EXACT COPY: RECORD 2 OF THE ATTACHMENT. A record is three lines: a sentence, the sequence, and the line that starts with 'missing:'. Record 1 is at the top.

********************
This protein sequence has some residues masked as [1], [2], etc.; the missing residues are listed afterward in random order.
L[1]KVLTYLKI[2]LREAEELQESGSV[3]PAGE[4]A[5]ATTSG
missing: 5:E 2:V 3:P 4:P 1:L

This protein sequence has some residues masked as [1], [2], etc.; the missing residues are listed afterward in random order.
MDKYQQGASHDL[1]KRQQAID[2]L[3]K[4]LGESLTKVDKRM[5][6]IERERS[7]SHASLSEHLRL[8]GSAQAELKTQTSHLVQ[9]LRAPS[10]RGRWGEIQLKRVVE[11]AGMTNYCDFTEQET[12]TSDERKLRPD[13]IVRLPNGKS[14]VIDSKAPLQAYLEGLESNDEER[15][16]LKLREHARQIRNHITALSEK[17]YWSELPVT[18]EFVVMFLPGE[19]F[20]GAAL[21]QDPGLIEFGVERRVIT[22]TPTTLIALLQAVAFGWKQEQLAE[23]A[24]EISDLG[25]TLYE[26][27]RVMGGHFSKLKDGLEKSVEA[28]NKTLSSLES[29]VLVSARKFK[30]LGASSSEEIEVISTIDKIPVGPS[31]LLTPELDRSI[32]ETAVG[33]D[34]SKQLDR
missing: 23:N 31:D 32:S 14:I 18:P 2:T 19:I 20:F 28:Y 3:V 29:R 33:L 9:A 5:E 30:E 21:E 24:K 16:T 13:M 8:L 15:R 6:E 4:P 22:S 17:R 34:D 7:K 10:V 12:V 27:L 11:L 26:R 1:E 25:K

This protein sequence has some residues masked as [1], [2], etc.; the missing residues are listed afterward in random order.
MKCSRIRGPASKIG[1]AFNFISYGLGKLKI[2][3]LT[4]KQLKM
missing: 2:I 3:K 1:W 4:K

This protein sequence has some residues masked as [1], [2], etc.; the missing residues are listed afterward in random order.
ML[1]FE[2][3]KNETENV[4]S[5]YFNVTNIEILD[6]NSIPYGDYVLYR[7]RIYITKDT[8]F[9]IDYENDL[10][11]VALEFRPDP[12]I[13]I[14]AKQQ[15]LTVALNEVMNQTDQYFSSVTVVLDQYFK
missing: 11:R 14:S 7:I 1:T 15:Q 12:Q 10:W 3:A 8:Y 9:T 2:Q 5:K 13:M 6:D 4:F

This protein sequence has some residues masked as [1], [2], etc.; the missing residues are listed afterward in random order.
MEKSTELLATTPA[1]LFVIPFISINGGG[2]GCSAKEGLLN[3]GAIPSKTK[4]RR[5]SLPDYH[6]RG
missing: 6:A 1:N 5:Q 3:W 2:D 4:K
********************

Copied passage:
This protein sequence has some residues masked as [1], [2], etc.; the missing residues are listed afterward in random order.
MDKYQQGASHDL[1]KRQQAID[2]L[3]K[4]LGESLTKVDKRM[5][6]IERERS[7]SHASLSEHLRL[8]GSAQAELKTQTSHLVQ[9]LRAPS[10]RGRWGEIQLKRVVE[11]AGMTNYCDFTEQET[12]TSDERKLRPD[13]IVRLPNGKS[14]VIDSKAPLQAYLEGLESNDEER[15][16]LKLREHARQIRNHITALSEK[17]YWSELPVT[18]EFVVMFLPGE[19]F[20]GAAL[21]QDPGLIEFGVERRVIT[22]TPTTLIALLQAVAFGWKQEQLAE[23]A[24]EISDLG[25]TLYE[26][27]RVMGGHFSKLKDGLEKSVEA[28]NKTLSSLES[29]VLVSARKFK[30]LGASSSEEIEVISTIDKIPVGPS[31]LLTPELDRSI[32]ETAVG[33]D[34]SKQLDR
missing: 23:N 31:D 32:S 14:I 18:P 2:T 19:I 20:F 28:Y 3:V 29:R 33:L 9:A 5:E 30:E 21:E 24:K 16:T 13:M 8:L 15:R 6:E 4:P 22:S 17:R 34:D 7:K 10:V 12:V 27:L 11:L 26:R 1:E 25:K